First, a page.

The Truth Shall Set you Free.?
I recently got back from a week long yoga/meditation retreat in Mexico. Yes, it was a dream come true. I slept outdoors alongside 7 other women, listening to the ocean, showering and sharing to candlelight. We woke up to meditate every morning before sunrise, following by yoga, followed by all organic meals with yoga at night with all unplugged time in between. You could say it was a quite disciplined vacation. And yet, what I found myself experiencing was such a freedom and beauty in practicing that type of discipline. It felt like a discipline to seeing, feeling and experiencing life with no filter surrounded by others doing the same. People showed themselves courageously, bare and raw. There was a deep reverence and respect that seemed to penetrate and connect all of us. By golly, it felt good. It felt real. It felt slightly magical.
I’ve been thinking about what it means to find truth or feel free. I’ve awakened to the truth seeker within these bones, yet it hasn’t always felt freeing. Quite the opposite, often causing walls built around others when I was sure I had the truth and they didn’t seem to want to concede to it. But on my journey into practicing mindfulness, meditation and yoga, even prayer, I’ve experienced them as practices at the core of emptying out all that is not true within our psyches to allow space for whatever is, to come up. It’s kind of interesting how the brain; so desperate to seek the answer and find the truth, can be so full it has no space to experience the fresh truth each new moment brings. Because if the only thing stable is change, and the truth shall set you free, each moment requires your attention. I’m starting to understand why it takes such discipline to be a seeker of truth and freedom. The chaos of the mind and the world require us to continually empty out our buckets to allow fresh water in.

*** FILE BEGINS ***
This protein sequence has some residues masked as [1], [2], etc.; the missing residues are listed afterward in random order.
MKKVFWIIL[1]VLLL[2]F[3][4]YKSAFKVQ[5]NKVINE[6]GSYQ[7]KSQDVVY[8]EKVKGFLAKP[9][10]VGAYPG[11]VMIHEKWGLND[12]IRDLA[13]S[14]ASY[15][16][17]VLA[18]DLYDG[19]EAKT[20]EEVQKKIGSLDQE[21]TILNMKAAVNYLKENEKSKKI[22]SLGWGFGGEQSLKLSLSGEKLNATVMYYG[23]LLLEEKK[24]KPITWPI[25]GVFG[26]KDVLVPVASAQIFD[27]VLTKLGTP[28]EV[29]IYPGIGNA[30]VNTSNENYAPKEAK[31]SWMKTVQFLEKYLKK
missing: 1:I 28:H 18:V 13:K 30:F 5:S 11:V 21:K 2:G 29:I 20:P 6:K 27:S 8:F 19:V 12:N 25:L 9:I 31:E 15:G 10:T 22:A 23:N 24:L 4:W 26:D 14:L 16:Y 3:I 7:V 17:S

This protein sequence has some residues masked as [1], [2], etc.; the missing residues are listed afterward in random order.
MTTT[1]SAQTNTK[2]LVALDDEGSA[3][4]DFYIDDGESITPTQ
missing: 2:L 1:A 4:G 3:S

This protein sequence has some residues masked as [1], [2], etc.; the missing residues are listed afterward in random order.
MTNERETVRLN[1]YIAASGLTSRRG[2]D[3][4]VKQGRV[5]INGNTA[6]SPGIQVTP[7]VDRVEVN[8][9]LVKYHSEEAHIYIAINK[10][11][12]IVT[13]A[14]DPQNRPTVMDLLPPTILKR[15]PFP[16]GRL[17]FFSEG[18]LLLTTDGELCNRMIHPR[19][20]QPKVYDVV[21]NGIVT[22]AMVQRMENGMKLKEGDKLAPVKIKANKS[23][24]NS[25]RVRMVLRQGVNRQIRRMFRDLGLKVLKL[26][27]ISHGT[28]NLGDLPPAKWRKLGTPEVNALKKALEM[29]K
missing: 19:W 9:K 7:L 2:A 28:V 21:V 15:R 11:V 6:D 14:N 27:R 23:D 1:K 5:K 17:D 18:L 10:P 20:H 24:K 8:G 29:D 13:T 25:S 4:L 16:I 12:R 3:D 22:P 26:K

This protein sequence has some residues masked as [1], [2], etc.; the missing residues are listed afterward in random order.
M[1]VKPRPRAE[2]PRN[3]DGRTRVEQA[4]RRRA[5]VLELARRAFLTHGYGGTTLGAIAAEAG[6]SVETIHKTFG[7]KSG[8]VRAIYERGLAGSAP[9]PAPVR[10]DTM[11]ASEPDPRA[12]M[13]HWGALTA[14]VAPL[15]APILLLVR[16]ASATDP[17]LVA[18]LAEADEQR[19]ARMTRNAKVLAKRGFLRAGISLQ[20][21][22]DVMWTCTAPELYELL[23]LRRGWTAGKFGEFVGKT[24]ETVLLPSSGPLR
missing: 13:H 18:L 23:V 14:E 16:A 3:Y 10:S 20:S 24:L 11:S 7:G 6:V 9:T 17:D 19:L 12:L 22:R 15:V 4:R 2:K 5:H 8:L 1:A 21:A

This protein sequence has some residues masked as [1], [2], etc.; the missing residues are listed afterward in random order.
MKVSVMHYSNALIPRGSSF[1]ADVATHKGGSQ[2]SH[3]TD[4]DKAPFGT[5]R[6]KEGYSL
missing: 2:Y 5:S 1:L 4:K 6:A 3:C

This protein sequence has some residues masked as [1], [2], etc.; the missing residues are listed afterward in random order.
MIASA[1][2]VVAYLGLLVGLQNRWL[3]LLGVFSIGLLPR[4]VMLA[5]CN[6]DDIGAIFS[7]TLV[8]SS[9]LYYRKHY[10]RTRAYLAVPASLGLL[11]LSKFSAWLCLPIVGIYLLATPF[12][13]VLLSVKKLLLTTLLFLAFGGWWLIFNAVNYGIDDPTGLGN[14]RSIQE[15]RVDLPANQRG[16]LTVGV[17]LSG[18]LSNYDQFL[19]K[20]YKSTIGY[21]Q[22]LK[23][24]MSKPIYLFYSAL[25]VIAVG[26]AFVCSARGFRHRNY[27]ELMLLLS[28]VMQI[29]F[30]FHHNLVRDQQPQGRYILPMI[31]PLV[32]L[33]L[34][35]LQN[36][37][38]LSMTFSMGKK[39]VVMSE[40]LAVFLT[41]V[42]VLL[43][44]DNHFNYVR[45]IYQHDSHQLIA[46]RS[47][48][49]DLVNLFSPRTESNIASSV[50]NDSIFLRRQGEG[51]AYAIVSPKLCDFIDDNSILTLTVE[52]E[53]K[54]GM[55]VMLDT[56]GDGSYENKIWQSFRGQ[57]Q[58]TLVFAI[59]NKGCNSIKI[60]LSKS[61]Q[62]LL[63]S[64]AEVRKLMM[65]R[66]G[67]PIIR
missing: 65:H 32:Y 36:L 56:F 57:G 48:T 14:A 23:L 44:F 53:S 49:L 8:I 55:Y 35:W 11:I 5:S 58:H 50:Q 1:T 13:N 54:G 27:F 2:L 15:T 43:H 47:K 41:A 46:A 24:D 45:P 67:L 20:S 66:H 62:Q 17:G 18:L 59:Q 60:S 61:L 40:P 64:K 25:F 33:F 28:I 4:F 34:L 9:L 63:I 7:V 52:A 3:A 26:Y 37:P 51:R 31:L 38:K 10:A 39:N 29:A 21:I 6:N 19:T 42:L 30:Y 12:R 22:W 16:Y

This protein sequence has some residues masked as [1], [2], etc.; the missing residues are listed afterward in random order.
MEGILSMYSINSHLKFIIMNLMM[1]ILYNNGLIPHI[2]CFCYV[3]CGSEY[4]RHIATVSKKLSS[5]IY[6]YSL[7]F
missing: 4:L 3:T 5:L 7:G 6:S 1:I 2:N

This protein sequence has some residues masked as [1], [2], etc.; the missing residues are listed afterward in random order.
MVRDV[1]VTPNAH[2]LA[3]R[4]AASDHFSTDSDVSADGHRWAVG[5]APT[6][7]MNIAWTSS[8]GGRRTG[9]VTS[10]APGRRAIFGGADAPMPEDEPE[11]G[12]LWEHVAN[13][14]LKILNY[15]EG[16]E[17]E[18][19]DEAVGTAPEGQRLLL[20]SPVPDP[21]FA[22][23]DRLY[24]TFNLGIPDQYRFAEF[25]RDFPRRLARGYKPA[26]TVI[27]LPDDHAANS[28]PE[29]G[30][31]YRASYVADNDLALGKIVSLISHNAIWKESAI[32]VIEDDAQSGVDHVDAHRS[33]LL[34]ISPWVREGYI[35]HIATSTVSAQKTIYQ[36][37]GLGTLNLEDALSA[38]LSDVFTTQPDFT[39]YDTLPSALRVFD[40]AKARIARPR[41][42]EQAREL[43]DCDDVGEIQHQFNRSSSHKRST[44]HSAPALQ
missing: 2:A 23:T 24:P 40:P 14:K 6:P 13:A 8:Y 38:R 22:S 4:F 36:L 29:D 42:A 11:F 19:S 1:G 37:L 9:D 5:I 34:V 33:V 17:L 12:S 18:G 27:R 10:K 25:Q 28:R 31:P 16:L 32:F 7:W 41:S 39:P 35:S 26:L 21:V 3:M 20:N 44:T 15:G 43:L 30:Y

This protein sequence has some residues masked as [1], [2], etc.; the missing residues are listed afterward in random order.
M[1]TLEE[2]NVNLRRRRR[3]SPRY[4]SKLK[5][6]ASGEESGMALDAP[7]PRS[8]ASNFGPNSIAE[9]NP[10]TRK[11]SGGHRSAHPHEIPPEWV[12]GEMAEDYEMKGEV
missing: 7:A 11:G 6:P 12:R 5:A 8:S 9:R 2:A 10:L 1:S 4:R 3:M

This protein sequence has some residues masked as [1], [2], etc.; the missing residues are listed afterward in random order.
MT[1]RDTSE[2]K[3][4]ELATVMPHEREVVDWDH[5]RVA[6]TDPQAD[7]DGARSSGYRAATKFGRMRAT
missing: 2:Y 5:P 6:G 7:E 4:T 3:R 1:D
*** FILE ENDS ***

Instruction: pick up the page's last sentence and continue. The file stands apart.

We seem to have an aversion to hard work and discipline often in this culture, around our minds, bodies and souls. I have a wise friend who once said, “we have become a culture addicted to short-termism.” Indeed. But at what cost? When we realize discipline actually offers us freedom, to see things clearly, to not waste and energy on non-truth, discipline is rather about attaining freedom from suffering. As opposed to thinking of it about not giving ourselves what we want now out of neglect, can we view discipline as foregoing what we want in the moment for what the truth of us may want for life? Because I can’t think of anyone I know who doesn’t want to scream freedom from the bottom of their lungs. Braveheart anyone?
I traveled to Costa Rica last year for a month and they have a phrase there. “Pura Vida”. Pure Life. Ya. Pure Life, without any extra, isn’t that enough?